Two week notice and repay relocation.

I gave my two weeks notice and was walked out of the job that day and not paid for the following two weeks. Since California is a At-Will state am i legally obligated to repay my relocation expense which they asked for a month after i left the company?

1 answer  |  asked Nov 8, 2016 2:28 PM [EST]  |  applies to California

Answers (1)

Marilynn Mika Spencer
California's at-will policy is not the determining factor. What matters are the terms under which the relocation payment was made. If the payment required repayment, the terms should be stated in the original documents. Many employers require repayment if an employee quits without good reason before a certain length of time has passed or if an employee is fired for cause. If you have such a requirement and gave enough notice so that your repayment period ended on or before your last day, the employer cannot manipulate the dates so that you are now stuck with repayment. Also, if you were terminated by the employer bargaining unit not paid for two more weeks, you are probably owed waiting time penalties.

California law requires employers to pay an employee's final wages at the time the employer ends the employment, or within 72 hours if the employee resigns without giving 72 hours notice. "Final wages" consist of regular pay, overtime pay, accrued and unused vacation pay, commissions that can be calculated, some bonuses and perhaps other components. It does not include unused sick leave.

If the employer ends the employment, the payment must be made at the place of termination.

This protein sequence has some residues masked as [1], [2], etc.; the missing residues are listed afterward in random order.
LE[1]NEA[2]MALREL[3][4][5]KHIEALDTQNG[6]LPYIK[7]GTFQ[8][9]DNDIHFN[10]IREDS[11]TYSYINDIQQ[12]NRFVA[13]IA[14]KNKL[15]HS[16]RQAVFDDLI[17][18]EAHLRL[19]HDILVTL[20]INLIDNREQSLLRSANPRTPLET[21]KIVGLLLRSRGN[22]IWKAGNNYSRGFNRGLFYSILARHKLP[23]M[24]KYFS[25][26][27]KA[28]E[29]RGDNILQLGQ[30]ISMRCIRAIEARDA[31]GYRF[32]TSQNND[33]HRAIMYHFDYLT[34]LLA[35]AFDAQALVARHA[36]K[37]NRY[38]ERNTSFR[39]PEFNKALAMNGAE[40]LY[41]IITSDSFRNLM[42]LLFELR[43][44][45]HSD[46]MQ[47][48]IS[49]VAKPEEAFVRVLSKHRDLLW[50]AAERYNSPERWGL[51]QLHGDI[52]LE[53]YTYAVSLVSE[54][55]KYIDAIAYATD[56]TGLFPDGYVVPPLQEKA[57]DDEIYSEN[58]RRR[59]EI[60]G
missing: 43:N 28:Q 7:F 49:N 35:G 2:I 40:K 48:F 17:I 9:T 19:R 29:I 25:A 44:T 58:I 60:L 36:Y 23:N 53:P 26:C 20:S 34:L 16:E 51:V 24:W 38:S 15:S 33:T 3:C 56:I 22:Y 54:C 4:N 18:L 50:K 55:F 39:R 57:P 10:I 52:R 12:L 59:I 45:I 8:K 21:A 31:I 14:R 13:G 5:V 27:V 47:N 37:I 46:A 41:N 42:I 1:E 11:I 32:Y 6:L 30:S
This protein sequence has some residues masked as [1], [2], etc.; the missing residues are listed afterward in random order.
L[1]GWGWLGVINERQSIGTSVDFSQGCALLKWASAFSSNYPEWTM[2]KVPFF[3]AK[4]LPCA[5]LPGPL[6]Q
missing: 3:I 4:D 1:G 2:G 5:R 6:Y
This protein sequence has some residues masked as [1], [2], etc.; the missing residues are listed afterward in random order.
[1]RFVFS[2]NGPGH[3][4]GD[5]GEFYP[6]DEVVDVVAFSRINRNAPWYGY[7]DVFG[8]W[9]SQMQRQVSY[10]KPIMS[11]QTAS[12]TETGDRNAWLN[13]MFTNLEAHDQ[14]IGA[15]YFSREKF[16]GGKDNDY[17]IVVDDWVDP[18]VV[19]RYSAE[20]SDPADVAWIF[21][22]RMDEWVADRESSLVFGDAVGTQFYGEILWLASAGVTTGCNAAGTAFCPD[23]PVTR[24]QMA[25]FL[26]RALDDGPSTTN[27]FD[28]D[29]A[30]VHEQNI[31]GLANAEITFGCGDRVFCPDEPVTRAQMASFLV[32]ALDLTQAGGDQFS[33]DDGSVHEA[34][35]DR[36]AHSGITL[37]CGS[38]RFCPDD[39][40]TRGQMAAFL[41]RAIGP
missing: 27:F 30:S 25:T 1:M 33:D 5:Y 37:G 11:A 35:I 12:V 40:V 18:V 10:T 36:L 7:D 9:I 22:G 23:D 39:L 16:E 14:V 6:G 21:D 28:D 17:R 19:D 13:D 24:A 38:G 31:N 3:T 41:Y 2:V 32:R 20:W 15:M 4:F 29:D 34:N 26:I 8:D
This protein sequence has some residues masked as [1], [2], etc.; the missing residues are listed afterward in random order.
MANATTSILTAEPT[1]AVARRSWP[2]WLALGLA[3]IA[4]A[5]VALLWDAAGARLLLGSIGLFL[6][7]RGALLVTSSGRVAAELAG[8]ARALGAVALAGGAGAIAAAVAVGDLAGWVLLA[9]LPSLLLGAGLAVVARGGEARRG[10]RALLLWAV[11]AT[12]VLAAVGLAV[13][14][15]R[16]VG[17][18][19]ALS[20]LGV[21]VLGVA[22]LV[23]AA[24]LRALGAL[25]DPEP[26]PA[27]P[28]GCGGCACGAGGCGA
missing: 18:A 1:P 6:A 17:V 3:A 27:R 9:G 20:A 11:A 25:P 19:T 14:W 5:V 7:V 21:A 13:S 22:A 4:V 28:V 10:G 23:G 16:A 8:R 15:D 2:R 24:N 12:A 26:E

If the employee quits without giving 72 hours notice AND does not request that final wages be mailed to a particular address, then these payment must be made at the office of the employer within the county where the work was performed.

If an employee previously authorized direct deposit, that authorization is immediately terminated when an employee quits or is discharged, and the employer must make the final wage payment as above UNLESS the employee voluntarily authorized the direct deposit AND the employer makes the payment on time, as described above.

If the employer does not pay as required, there is a penalty against the employer and in favor of the employee: the employee’s pay continues as if the employee were still working, every day until the employer pays in full, up to a maximum of 30 days. The employee is entitled to interest at 10 per cent per annum on the unpaid amount. Also, if the employee must go to court to get his or her pay, then the employee is awarded reasonable attorney’s fees and costs of suit.

posted by Marilynn Mika Spencer  |  Nov 9, 2016 9:49 PM [EST]

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